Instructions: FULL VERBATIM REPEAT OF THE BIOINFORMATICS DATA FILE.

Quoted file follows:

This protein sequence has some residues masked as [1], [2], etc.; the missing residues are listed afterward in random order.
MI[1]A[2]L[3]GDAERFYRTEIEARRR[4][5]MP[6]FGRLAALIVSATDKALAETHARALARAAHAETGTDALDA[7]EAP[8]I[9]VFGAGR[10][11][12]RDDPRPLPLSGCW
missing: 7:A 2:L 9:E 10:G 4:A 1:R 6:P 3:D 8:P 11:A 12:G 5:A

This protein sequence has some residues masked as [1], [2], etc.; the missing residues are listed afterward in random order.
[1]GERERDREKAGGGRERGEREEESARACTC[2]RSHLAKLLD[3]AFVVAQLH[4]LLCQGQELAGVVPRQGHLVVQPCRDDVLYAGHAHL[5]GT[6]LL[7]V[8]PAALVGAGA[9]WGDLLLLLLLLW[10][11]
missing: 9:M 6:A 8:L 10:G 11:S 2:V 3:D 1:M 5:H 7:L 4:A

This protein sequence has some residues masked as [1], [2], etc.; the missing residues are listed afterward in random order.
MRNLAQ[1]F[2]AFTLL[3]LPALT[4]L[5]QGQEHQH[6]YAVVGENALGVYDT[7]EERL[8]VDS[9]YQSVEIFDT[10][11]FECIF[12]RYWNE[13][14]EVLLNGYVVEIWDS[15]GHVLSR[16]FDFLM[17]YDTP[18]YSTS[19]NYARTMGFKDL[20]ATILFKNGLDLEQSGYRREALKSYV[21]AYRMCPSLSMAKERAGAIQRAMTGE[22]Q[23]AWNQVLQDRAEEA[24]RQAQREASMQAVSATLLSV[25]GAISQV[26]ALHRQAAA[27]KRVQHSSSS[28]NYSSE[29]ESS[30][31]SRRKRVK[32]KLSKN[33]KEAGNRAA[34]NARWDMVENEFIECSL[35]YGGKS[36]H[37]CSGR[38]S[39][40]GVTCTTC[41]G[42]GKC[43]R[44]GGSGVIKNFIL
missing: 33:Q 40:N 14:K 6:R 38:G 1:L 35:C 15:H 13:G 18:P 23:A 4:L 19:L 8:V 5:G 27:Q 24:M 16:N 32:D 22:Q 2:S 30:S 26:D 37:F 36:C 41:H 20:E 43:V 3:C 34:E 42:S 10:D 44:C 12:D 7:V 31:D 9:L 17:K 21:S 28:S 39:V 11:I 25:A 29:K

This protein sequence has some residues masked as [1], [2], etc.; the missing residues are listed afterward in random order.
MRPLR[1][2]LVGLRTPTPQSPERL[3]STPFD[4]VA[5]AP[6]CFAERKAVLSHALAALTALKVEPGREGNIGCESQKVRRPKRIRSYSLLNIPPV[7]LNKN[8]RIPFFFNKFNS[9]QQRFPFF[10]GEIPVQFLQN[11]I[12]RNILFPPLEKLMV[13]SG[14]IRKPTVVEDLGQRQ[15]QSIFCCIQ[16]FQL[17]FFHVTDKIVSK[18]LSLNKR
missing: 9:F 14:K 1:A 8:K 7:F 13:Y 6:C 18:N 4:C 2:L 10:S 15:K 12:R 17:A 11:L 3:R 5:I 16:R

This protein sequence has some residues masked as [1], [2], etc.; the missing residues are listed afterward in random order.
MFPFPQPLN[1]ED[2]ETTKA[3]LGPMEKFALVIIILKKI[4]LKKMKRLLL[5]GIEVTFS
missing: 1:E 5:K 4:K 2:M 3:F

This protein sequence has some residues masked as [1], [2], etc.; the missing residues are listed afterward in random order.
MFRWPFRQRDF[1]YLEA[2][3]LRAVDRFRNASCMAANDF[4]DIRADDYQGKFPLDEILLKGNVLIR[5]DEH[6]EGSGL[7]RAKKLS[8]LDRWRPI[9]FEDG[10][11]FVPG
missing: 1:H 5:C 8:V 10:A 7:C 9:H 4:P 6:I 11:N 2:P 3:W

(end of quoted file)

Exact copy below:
This protein sequence has some residues masked as [1], [2], etc.; the missing residues are listed afterward in random order.
MI[1]A[2]L[3]GDAERFYRTEIEARRR[4][5]MP[6]FGRLAALIVSATDKALAETHARALARAAHAETGTDALDA[7]EAP[8]I[9]VFGAGR[10][11][12]RDDPRPLPLSGCW
missing: 7:A 2:L 9:E 10:G 4:A 1:R 6:P 3:D 8:P 11:A 12:G 5:A

This protein sequence has some residues masked as [1], [2], etc.; the missing residues are listed afterward in random order.
[1]GERERDREKAGGGRERGEREEESARACTC[2]RSHLAKLLD[3]AFVVAQLH[4]LLCQGQELAGVVPRQGHLVVQPCRDDVLYAGHAHL[5]GT[6]LL[7]V[8]PAALVGAGA[9]WGDLLLLLLLLW[10][11]
missing: 9:M 6:A 8:L 10:G 11:S 2:V 3:D 1:M 5:H 7:L 4:A

This protein sequence has some residues masked as [1], [2], etc.; the missing residues are listed afterward in random order.
MRNLAQ[1]F[2]AFTLL[3]LPALT[4]L[5]QGQEHQH[6]YAVVGENALGVYDT[7]EERL[8]VDS[9]YQSVEIFDT[10][11]FECIF[12]RYWNE[13][14]EVLLNGYVVEIWDS[15]GHVLSR[16]FDFLM[17]YDTP[18]YSTS[19]NYARTMGFKDL[20]ATILFKNGLDLEQSGYRREALKSYV[21]AYRMCPSLSMAKERAGAIQRAMTGE[22]Q[23]AWNQVLQDRAEEA[24]RQAQREASMQAVSATLLSV[25]GAISQV[26]ALHRQAAA[27]KRVQHSSSS[28]NYSSE[29]ESS[30][31]SRRKRVK[32]KLSKN[33]KEAGNRAA[34]NARWDMVENEFIECSL[35]YGGKS[36]H[37]CSGR[38]S[39][40]GVTCTTC[41]G[42]GKC[43]R[44]GGSGVIKNFIL
missing: 33:Q 40:N 14:K 6:R 38:G 1:L 35:C 15:H 13:G 18:P 23:A 4:L 19:L 8:V 5:G 27:Q 24:M 16:N 32:D 22:Q 2:S 30:S 26:D 37:F 36:C 41:H 20:E 43:V 3:C 34:E 42:S 10:D 44:C 12:D 7:V 31:D 9:L 17:K 21:S 28:S 39:V 11:I 25:A 29:K

This protein sequence has some residues masked as [1], [2], etc.; the missing residues are listed afterward in random order.
MRPLR[1][2]LVGLRTPTPQSPERL[3]STPFD[4]VA[5]AP[6]CFAERKAVLSHALAALTALKVEPGREGNIGCESQKVRRPKRIRSYSLLNIPPV[7]LNKN[8]RIPFFFNKFNS[9]QQRFPFF[10]GEIPVQFLQN[11]I[12]RNILFPPLEKLMV[13]SG[14]IRKPTVVEDLGQRQ[15]QSIFCCIQ[16]FQL[17]FFHVTDKIVSK[18]LSLNKR
missing: 9:F 14:K 1:A 8:K 7:F 13:Y 6:C 18:N 4:C 2:L 10:S 15:K 12:R 17:A 11:L 3:R 5:I 16:R

This protein sequence has some residues masked as [1], [2], etc.; the missing residues are listed afterward in random order.
MFPFPQPLN[1]ED[2]ETTKA[3]LGPMEKFALVIIILKKI[4]LKKMKRLLL[5]GIEVTFS
missing: 1:E 5:K 4:K 2:M 3:F

This protein sequence has some residues masked as [1], [2], etc.; the missing residues are listed afterward in random order.
MFRWPFRQRDF[1]YLEA[2][3]LRAVDRFRNASCMAANDF[4]DIRADDYQGKFPLDEILLKGNVLIR[5]DEH[6]EGSGL[7]RAKKLS[8]LDRWRPI[9]FEDG[10][11]FVPG
missing: 1:H 5:C 8:V 10:A 7:C 9:H 4:P 6:I 11:N 2:P 3:W